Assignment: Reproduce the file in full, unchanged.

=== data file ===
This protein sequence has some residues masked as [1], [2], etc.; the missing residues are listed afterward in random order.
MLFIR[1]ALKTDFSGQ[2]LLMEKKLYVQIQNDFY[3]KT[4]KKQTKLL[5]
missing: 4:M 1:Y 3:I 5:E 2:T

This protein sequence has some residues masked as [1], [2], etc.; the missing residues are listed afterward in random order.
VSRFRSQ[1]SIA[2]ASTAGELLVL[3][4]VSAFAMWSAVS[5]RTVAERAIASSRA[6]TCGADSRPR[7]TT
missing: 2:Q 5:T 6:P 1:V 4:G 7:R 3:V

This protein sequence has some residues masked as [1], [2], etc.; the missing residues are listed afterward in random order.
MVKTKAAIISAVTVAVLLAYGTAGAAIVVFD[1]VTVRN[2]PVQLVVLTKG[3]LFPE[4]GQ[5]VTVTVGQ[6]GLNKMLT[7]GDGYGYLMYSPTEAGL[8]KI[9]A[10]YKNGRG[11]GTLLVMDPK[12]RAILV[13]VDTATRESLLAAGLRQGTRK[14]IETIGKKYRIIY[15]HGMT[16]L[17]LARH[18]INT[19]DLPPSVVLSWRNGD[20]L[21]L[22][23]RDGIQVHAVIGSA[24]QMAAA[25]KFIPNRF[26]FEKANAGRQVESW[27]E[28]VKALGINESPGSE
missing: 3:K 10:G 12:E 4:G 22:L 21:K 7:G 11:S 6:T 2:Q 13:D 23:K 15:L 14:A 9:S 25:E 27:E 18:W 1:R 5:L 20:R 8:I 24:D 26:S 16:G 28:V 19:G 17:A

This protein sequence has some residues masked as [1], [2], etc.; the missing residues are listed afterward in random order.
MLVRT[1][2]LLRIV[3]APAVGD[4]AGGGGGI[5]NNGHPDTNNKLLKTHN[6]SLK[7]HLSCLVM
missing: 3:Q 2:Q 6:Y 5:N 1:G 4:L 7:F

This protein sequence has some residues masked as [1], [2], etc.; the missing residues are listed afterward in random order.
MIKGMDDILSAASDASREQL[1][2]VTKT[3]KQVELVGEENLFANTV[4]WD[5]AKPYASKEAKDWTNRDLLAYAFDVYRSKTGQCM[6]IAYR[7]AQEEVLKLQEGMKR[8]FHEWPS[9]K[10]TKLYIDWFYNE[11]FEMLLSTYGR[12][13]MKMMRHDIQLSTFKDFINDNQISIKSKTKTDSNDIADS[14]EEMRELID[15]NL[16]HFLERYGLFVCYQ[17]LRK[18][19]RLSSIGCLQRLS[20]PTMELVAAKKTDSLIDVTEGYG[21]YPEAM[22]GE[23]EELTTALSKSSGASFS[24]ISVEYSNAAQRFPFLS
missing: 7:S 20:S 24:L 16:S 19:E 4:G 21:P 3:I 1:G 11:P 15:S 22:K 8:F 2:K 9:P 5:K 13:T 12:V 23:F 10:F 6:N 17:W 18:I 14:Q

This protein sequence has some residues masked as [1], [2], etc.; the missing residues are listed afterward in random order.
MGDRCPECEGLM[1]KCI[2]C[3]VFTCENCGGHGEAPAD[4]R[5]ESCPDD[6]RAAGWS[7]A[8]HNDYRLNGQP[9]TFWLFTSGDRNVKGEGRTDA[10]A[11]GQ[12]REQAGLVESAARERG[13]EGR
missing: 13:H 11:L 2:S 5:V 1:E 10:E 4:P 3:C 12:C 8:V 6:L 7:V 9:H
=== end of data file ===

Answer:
This protein sequence has some residues masked as [1], [2], etc.; the missing residues are listed afterward in random order.
MLFIR[1]ALKTDFSGQ[2]LLMEKKLYVQIQNDFY[3]KT[4]KKQTKLL[5]
missing: 4:M 1:Y 3:I 5:E 2:T

This protein sequence has some residues masked as [1], [2], etc.; the missing residues are listed afterward in random order.
VSRFRSQ[1]SIA[2]ASTAGELLVL[3][4]VSAFAMWSAVS[5]RTVAERAIASSRA[6]TCGADSRPR[7]TT
missing: 2:Q 5:T 6:P 1:V 4:G 7:R 3:V

This protein sequence has some residues masked as [1], [2], etc.; the missing residues are listed afterward in random order.
MVKTKAAIISAVTVAVLLAYGTAGAAIVVFD[1]VTVRN[2]PVQLVVLTKG[3]LFPE[4]GQ[5]VTVTVGQ[6]GLNKMLT[7]GDGYGYLMYSPTEAGL[8]KI[9]A[10]YKNGRG[11]GTLLVMDPK[12]RAILV[13]VDTATRESLLAAGLRQGTRK[14]IETIGKKYRIIY[15]HGMT[16]L[17]LARH[18]INT[19]DLPPSVVLSWRNGD[20]L[21]L[22][23]RDGIQVHAVIGSA[24]QMAAA[25]KFIPNRF[26]FEKANAGRQVESW[27]E[28]VKALGINESPGSE
missing: 3:K 10:G 12:E 4:G 22:L 21:K 7:G 11:S 6:T 2:Q 13:D 23:K 15:L 14:A 9:S 25:E 27:E 18:W 1:R 5:L 20:R 8:I 24:D 26:S 16:G 28:V 19:G 17:A

This protein sequence has some residues masked as [1], [2], etc.; the missing residues are listed afterward in random order.
MLVRT[1][2]LLRIV[3]APAVGD[4]AGGGGGI[5]NNGHPDTNNKLLKTHN[6]SLK[7]HLSCLVM
missing: 3:Q 2:Q 6:Y 5:N 1:G 4:L 7:F

This protein sequence has some residues masked as [1], [2], etc.; the missing residues are listed afterward in random order.
MIKGMDDILSAASDASREQL[1][2]VTKT[3]KQVELVGEENLFANTV[4]WD[5]AKPYASKEAKDWTNRDLLAYAFDVYRSKTGQCM[6]IAYR[7]AQEEVLKLQEGMKR[8]FHEWPS[9]K[10]TKLYIDWFYNE[11]FEMLLSTYGR[12][13]MKMMRHDIQLSTFKDFINDNQISIKSKTKTDSNDIADS[14]EEMRELID[15]NL[16]HFLERYGLFVCYQ[17]LRK[18][19]RLSSIGCLQRLS[20]PTMELVAAKKTDSLIDVTEGYG[21]YPEAM[22]GE[23]EELTTALSKSSGASFS[24]ISVEYSNAAQRFPFLS
missing: 7:S 20:S 24:L 16:S 19:E 4:G 21:P 3:I 1:G 11:P 15:S 22:K 8:F 2:K 9:P 5:K 13:T 12:V 23:F 10:F 6:N 17:W 18:I 14:Q

This protein sequence has some residues masked as [1], [2], etc.; the missing residues are listed afterward in random order.
MGDRCPECEGLM[1]KCI[2]C[3]VFTCENCGGHGEAPAD[4]R[5]ESCPDD[6]RAAGWS[7]A[8]HNDYRLNGQP[9]TFWLFTSGDRNVKGEGRTDA[10]A[11]GQ[12]REQAGLVESAARERG[13]EGR
missing: 13:H 11:L 2:S 5:V 1:E 10:E 4:P 3:C 12:C 8:V 6:L 7:V 9:H